Category: Estate Planning

The Different Types of Power of Attorney

attorney and older clients

Power of attorney (POA) is a very useful legal instrument that authorizes someone to make decisions on your behalf. Similar to an executor who has the power to handle your affairs after you pass away, the person to whom you grant power of attorney (called an “agent” or “attorney, in fact”) has the power to handle things while you are still alive. Contrary to what the name implies, this other person does not need to be an attorney or even have any special skills. Additionally, there are different types of power of attorneys.

Creating one or more POA documents is a common component of estate planning, as it helps protect you, your family, and your property in certain situations. Here are the different types of power of attorney you should know.

Durable vs. Non-Durable Power of Attorney

You may have heard the term “durable power of attorney” before. It means the agent can act on the principal’s behalf even if they become incapacitated. (“Incapacitated” means you can no longer make decisions on your own.) On the other hand, non-durable power of attorney ends when the principal becomes incapacitated. So, for example, if you were to grant POA to your stock broker so they could make trades on your behalf, it would usually be a non-durable POA.

Springing Power of Attorney

Whereas power of attorney usually goes into effect immediately upon signing, a springing power of attorney only becomes effective once certain conditions are met. Most commonly, it becomes effective in the event the principal becomes incapacitated.

While springing POA makes sense in theory, it can create complications and delays. This is because incapacitation is not always clear. For example, if the principal has dementia or has a brain injury, there may be disagreements as to whether they can make their own decisions. In the meantime, medical bills and other affairs that must be managed could be piling up.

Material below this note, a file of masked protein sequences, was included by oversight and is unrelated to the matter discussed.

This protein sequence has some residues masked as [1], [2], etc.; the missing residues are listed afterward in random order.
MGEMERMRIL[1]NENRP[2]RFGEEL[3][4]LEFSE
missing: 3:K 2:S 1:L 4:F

General Power of Attorney

In California, a general power of attorney allows the agent to handle any of the principal’s financial affairs, such as paying bills or selling real estate. However, a general POA does not authorize the agent to make healthcare decisions. Typically, this POA is non-durable, meaning it ends if the principal becomes incapacitated.

Limited Power of Attorney

Limited power of attorney also usually relates to handling financial affairs but is restricted in scope. For example, if you own an apartment building, you might grant a limited POA to a property management company to enter into leases, pay bills, etc.

Medical Power of Attorney

A medical power of attorney allows the agent to make healthcare decisions on the principal’s behalf if incapacitated. This can include anything from regular checkups to end-of-life care. Often, the principal will have previously created some healthcare directives defining what they want to happen in certain situations, such as whether to continue life support if they are in a vegetative state.

Choose the Right Power of Attorney

Regardless of which type of power of attorney you might need, a power of attorney should be an integral part of your larger estate plan. Speaking to a lawyer is usually the best first step in determining what POA documents are right for you and ensuring all contingencies are covered.  

Speak with one of our experienced professionals. They will review your current situation, and help you design a strategy to meet your needs. Contact our office to get started.

Estate Planning Mistakes and How to Avoid Them

Estate Planning Attorney with clients

Estate planning is a unique area of law. It’s not adversarial, so it’s relatively easy to accomplish all your goals, but if you make any mistakes, you won’t be around to fix them. For this reason, it’s essential to put a lot of thought into every aspect of your estate plan and benefit from a professional’s advice.

To help you understand your estate planning needs, we’ll go over some of the most common mistakes people make and how to avoid them.

1. Waiting Too Long